When news spread in January of 2020 that the SARS coronavirus which killed 774 people worldwide in 2002-2004 had mutated, and spread once again from China to the rest of the world, it was not clear things would get so bad. Two years on, and six million people are dead, and many more injured by … Continue reading Market states and pandemic politics: Some lessons from coronavirus
Imagine yourself in Wittenberg, Saxony, 1517. Western Europe is uniformly Catholic and, reminiscent of the once-mighty Roman Empire, the “Holy Roman Empire” presides over what is now modern Germany. One day, you notice a young theology professor nailing a lengthy notice to the doors of All Saints’ Church. Reading it, you sharply draw in breath. … Continue reading Marx vs. Luther: Will China and the West clash?
An open letter to the London Review of Books. In his piece on global politics, Thomas Meaney critiques Chicago realist John J. Mearsheimer for advocating a policy of containment toward China. Meaney contends that the likelihood of China threatening America militarily is low for the reason Mearsheimer once gave: America is bordered on east and … Continue reading To contain or to collapse? Why China matters
My debut EP, Born, is premiering at the Quarry Whitehouse Auditorium in Selwyn College, Cambridge, on 25 March 2022. (See below for details.) Artwork by Denis Istomin. To attend the first event where my new music is played and performed to a live audience, follow this link to the Google form for the premiere.
The news is full of confusing narratives about the topic of Russia's invasion of Ukraine, including comparisons to Nazi Germany, implying that any refusal to militarily challenge Russia would equal Chamberlain's appeasement of Hitler. The GDP of the leading economies. Where's Russia? This comparison makes no historical sense. Germany in the 1930s was a rising … Continue reading The China crisis: Why Russia is a dangerous distraction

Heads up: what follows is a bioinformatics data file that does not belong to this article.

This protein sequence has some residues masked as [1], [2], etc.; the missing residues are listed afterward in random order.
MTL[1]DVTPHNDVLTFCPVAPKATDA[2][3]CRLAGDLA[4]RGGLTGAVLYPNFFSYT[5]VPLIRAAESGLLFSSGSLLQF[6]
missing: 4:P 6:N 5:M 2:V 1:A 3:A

In 1859, Darwin explained that species had their origin not in fate but blind chance: traits were passed on depending on how adapted they were to helping individuals survive, and reproduce, in a harsh world characterised by competition over scarce natural resources. Charles Darwin, author of On the Origin of Species Societies, like species, survive … Continue reading On the origin of societies: A theory of social evolution
It is common to see the world as fundamentally divided. We think that we are separate from other people, and that people are separate from the natural world. Some philosophers agree. Nature, as early-modern Dutch philosopher Baruch Spinoza put it, is divided between the properties of thought and matter. Plato thought that the natural world … Continue reading On the Whole
We live in undeniably dark times. News headlines of death and despair abound. In such a climate, politics is hardly seen as our salvation. Indeed, politics is seen by many as the problem. One reason given for the decay of our political institutions is that politicians lie. The phrase ‘fake news’ also abounds news headlines … Continue reading The politics of truth: A manifesto
It’s fashionable to explain today’s world through two prisms: modern politics and modern economics—or the modern state and capitalism. Even the words sound slightly intimidating. So instead of defining them from a dictionary, I would like to give a historical account of how these pillars of the modern world evolved. Meet Niccolò Machiavelli, an early … Continue reading Everything ends: Explaining the modern world
Belief is a strange word. It’s often taken to have religious connotations, as in the Nicene Creed: ‘We believe in one God, the Father and Almighty, Maker of all things visible and invisible’ (penned at the Council of Nicaea of 325 CE). I would like to take the word belief in a slightly different direction, … Continue reading What I believe